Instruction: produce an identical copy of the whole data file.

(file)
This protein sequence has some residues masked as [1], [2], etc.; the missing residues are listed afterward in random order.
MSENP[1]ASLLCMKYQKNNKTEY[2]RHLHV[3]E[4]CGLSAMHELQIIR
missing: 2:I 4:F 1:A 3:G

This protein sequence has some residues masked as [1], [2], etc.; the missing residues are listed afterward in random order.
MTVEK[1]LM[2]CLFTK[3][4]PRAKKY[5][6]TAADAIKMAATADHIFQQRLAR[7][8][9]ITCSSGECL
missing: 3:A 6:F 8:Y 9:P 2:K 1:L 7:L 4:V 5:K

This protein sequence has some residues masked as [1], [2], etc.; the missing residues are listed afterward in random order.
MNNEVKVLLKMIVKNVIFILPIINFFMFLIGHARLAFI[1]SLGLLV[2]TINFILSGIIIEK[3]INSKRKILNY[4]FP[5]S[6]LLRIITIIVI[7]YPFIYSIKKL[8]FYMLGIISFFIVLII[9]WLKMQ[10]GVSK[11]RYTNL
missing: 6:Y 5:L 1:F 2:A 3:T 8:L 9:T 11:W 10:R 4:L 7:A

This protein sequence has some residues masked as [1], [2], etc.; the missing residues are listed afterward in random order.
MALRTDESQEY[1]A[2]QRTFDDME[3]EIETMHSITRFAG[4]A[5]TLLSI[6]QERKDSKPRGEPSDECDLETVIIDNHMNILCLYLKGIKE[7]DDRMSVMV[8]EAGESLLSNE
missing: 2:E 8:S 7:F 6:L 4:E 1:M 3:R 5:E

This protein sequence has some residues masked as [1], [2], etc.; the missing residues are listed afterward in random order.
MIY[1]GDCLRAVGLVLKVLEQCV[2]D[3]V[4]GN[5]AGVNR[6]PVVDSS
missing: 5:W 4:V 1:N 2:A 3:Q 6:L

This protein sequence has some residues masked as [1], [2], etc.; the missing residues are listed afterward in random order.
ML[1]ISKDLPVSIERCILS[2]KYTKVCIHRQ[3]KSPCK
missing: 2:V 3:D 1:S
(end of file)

This protein sequence has some residues masked as [1], [2], etc.; the missing residues are listed afterward in random order.
MSENP[1]ASLLCMKYQKNNKTEY[2]RHLHV[3]E[4]CGLSAMHELQIIR
missing: 2:I 4:F 1:A 3:G

This protein sequence has some residues masked as [1], [2], etc.; the missing residues are listed afterward in random order.
MTVEK[1]LM[2]CLFTK[3][4]PRAKKY[5][6]TAADAIKMAATADHIFQQRLAR[7][8][9]ITCSSGECL
missing: 3:A 6:F 8:Y 9:P 2:K 1:L 7:L 4:V 5:K

This protein sequence has some residues masked as [1], [2], etc.; the missing residues are listed afterward in random order.
MNNEVKVLLKMIVKNVIFILPIINFFMFLIGHARLAFI[1]SLGLLV[2]TINFILSGIIIEK[3]INSKRKILNY[4]FP[5]S[6]LLRIITIIVI[7]YPFIYSIKKL[8]FYMLGIISFFIVLII[9]WLKMQ[10]GVSK[11]RYTNL
missing: 6:Y 5:L 1:F 2:A 3:T 8:L 9:T 11:W 10:R 4:L 7:A

This protein sequence has some residues masked as [1], [2], etc.; the missing residues are listed afterward in random order.
MALRTDESQEY[1]A[2]QRTFDDME[3]EIETMHSITRFAG[4]A[5]TLLSI[6]QERKDSKPRGEPSDECDLETVIIDNHMNILCLYLKGIKE[7]DDRMSVMV[8]EAGESLLSNE
missing: 2:E 8:S 7:F 6:L 4:E 1:M 3:R 5:E

This protein sequence has some residues masked as [1], [2], etc.; the missing residues are listed afterward in random order.
MIY[1]GDCLRAVGLVLKVLEQCV[2]D[3]V[4]GN[5]AGVNR[6]PVVDSS
missing: 5:W 4:V 1:N 2:A 3:Q 6:L

This protein sequence has some residues masked as [1], [2], etc.; the missing residues are listed afterward in random order.
ML[1]ISKDLPVSIERCILS[2]KYTKVCIHRQ[3]KSPCK
missing: 2:V 3:D 1:S